Designated as the Connecticut State Flower by the General Assembly in 1907, the Mountain Laurel is perhaps the most beautiful of native American shrubs. Its fragrance and the massed richness of its white and pink blossoms so vividly contrast with the darker colors of the forests and the fields that they have continually attracted the attention of travelers since the earliest days of our colonization. First mentioned in John Smith’s “General History,” in 1624 specimens were sent to Linnaeus, the famous botanist, by the Swedish explorer Peter Kalm in 1750.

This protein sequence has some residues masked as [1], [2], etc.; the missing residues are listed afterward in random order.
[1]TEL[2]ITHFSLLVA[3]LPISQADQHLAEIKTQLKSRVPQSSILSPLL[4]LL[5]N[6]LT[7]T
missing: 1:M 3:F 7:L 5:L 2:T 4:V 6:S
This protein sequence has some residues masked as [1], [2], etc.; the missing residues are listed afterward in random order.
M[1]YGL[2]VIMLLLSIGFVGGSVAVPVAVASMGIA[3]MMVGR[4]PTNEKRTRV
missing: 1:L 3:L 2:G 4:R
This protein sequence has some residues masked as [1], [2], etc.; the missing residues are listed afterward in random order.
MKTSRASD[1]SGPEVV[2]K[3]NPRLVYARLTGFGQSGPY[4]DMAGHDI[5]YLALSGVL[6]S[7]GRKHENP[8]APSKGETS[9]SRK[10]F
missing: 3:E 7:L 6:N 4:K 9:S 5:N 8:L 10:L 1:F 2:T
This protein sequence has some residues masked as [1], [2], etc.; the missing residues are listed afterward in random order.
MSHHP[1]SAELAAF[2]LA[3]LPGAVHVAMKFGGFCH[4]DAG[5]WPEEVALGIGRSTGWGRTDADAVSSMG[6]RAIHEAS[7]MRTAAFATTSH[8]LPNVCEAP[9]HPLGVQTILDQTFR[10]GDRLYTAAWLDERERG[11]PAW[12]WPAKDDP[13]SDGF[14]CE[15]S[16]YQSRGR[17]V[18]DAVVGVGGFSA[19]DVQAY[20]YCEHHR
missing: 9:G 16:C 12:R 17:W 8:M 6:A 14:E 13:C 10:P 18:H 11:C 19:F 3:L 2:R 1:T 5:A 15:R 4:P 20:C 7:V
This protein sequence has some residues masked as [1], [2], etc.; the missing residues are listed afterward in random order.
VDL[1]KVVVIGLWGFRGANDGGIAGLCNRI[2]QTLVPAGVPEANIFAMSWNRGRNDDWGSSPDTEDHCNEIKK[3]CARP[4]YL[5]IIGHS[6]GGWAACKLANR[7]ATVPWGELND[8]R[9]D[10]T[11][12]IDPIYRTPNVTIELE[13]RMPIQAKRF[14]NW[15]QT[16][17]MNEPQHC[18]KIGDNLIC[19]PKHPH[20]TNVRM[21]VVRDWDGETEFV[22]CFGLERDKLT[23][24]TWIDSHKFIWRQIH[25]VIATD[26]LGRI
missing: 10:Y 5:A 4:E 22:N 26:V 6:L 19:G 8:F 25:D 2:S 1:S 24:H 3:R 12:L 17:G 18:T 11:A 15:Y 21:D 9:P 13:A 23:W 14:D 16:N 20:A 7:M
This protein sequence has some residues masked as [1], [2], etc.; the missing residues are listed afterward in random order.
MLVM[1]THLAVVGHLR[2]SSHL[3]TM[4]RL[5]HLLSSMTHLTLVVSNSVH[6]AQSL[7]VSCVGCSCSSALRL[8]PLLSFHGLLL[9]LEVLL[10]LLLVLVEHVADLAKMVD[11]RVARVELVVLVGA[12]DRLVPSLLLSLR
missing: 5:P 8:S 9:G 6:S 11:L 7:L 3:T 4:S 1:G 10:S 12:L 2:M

Linnaeus gave it the name of Kalmia latifolia, honoring the namehis correspondent and at the same time describing the “wide-leafed” characteristic of the plant. In addition to being called the “Mountain Laurel,” the plant has also been spoken of as “Calico Bush” and “Spoonwood.” The mountain laurel was adopted as Connecticut’s state flower on April 17, 1907. Little was recorded about its adoption, except that three thousand women signed a petition endorsing it.